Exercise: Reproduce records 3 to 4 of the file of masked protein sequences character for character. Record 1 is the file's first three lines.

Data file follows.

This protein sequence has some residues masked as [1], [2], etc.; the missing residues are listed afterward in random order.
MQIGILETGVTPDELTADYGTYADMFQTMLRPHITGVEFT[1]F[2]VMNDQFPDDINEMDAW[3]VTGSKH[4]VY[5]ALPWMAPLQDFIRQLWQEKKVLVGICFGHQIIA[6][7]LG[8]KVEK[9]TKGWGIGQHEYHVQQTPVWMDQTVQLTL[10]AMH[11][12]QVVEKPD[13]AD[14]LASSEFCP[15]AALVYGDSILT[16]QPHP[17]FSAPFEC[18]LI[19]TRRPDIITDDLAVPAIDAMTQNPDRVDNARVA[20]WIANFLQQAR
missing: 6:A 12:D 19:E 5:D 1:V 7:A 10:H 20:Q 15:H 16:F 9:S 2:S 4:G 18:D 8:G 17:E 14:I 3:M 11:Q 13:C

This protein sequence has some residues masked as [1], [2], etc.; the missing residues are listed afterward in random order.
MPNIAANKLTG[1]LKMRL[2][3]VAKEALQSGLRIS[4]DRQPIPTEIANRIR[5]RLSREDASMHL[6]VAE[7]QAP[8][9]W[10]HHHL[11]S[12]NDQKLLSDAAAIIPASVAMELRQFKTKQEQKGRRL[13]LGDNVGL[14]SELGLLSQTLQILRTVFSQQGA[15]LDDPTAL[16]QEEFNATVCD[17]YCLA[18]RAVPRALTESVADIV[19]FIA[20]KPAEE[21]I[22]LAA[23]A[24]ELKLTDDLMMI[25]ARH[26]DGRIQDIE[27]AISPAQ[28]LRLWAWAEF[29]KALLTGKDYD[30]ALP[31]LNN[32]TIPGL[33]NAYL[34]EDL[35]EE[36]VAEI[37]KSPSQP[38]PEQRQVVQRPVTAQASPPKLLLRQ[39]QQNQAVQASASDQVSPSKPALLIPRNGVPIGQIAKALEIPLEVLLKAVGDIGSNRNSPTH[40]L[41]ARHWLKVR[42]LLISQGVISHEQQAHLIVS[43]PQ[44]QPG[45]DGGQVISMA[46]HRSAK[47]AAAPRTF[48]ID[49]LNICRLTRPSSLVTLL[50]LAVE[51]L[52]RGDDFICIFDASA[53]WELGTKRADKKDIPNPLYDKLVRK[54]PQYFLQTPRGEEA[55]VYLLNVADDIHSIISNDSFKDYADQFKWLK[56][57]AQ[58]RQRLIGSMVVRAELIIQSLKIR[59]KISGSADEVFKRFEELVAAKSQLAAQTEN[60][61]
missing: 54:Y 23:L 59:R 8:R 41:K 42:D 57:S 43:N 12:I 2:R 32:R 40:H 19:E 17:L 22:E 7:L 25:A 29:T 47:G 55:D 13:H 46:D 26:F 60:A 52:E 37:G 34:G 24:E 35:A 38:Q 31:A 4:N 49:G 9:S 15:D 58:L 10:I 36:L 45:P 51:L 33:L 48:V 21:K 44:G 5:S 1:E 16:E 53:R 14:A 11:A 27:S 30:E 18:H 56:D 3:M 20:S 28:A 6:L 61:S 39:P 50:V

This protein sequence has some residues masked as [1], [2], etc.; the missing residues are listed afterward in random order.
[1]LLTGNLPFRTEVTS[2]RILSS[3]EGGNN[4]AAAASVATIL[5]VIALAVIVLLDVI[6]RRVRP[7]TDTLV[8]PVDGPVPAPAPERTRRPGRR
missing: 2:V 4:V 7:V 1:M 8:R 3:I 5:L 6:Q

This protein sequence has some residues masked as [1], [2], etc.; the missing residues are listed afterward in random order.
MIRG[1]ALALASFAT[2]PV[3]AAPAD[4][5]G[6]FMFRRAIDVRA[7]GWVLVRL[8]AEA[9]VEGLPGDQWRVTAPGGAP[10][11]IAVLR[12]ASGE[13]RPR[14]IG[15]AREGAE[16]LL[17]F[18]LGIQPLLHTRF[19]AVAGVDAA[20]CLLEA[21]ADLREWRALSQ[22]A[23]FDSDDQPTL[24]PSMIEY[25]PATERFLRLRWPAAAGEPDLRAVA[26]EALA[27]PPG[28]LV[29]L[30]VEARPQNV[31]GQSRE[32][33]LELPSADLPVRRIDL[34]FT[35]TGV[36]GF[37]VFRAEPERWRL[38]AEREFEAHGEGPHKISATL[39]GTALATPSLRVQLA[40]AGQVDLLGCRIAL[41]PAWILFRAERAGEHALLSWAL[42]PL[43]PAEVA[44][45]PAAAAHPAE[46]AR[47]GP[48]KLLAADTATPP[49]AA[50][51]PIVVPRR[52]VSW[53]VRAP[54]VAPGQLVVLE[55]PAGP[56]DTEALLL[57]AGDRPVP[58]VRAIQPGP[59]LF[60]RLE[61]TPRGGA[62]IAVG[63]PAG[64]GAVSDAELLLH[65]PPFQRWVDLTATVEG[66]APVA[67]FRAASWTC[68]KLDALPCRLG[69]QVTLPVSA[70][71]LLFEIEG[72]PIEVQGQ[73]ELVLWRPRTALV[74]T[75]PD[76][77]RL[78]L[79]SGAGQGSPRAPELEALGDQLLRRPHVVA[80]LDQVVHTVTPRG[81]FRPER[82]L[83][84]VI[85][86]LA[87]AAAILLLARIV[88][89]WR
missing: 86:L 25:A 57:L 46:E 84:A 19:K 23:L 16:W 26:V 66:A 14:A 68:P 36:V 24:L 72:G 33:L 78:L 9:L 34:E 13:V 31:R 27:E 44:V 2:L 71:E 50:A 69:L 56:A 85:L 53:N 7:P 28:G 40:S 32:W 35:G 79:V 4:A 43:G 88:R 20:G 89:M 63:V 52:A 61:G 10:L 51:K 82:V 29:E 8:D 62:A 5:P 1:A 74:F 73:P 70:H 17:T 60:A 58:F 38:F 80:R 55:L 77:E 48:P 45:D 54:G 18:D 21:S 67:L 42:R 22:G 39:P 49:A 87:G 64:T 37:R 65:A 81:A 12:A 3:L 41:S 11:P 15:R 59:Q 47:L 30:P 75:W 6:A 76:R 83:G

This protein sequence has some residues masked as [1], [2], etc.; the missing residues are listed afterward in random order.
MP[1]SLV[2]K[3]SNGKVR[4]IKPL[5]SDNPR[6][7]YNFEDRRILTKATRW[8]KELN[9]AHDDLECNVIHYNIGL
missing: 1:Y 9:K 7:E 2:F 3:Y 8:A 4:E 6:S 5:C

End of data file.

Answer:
This protein sequence has some residues masked as [1], [2], etc.; the missing residues are listed afterward in random order.
[1]LLTGNLPFRTEVTS[2]RILSS[3]EGGNN[4]AAAASVATIL[5]VIALAVIVLLDVI[6]RRVRP[7]TDTLV[8]PVDGPVPAPAPERTRRPGRR
missing: 2:V 4:V 7:V 1:M 8:R 3:I 5:L 6:Q

This protein sequence has some residues masked as [1], [2], etc.; the missing residues are listed afterward in random order.
MIRG[1]ALALASFAT[2]PV[3]AAPAD[4][5]G[6]FMFRRAIDVRA[7]GWVLVRL[8]AEA[9]VEGLPGDQWRVTAPGGAP[10][11]IAVLR[12]ASGE[13]RPR[14]IG[15]AREGAE[16]LL[17]F[18]LGIQPLLHTRF[19]AVAGVDAA[20]CLLEA[21]ADLREWRALSQ[22]A[23]FDSDDQPTL[24]PSMIEY[25]PATERFLRLRWPAAAGEPDLRAVA[26]EALA[27]PPG[28]LV[29]L[30]VEARPQNV[31]GQSRE[32][33]LELPSADLPVRRIDL[34]FT[35]TGV[36]GF[37]VFRAEPERWRL[38]AEREFEAHGEGPHKISATL[39]GTALATPSLRVQLA[40]AGQVDLLGCRIAL[41]PAWILFRAERAGEHALLSWAL[42]PL[43]PAEVA[44][45]PAAAAHPAE[46]AR[47]GP[48]KLLAADTATPP[49]AA[50][51]PIVVPRR[52]VSW[53]VRAP[54]VAPGQLVVLE[55]PAGP[56]DTEALLL[57]AGDRPVP[58]VRAIQPGP[59]LF[60]RLE[61]TPRGGA[62]IAVG[63]PAG[64]GAVSDAELLLH[65]PPFQRWVDLTATVEG[66]APVA[67]FRAASWTC[68]KLDALPCRLG[69]QVTLPVSA[70][71]LLFEIEG[72]PIEVQGQ[73]ELVLWRPRTALV[74]T[75]PD[76][77]RL[78]L[79]SGAGQGSPRAPELEALGDQLLRRPHVVA[80]LDQVVHTVTPRG[81]FRPER[82]L[83][84]VI[85][86]LA[87]AAAILLLARIV[88][89]WR
missing: 86:L 25:A 57:L 46:E 84:A 19:K 23:L 16:W 26:V 66:A 14:A 68:P 36:V 24:L 72:G 33:L 78:L 9:L 34:E 13:V 31:R 27:E 44:V 2:L 71:E 50:A 69:L 56:A 85:L 53:N 7:P 28:G 40:S 32:W 35:G 79:V 4:A 43:G 88:R 20:G 89:M 63:V 52:A 61:G 10:L 51:K 82:V 29:E 8:D 62:A 5:P 1:A 74:F 73:P 70:H 17:T 60:A 58:F 38:F 80:R 55:L 77:E 48:P 45:D 54:G 18:D 21:S 67:L 42:R 22:G 39:P 49:A 87:G 64:T 37:R 65:A 81:A 12:A 3:L 41:S 11:P 15:R 59:Q 47:L 30:P 75:W 6:A 76:R 83:G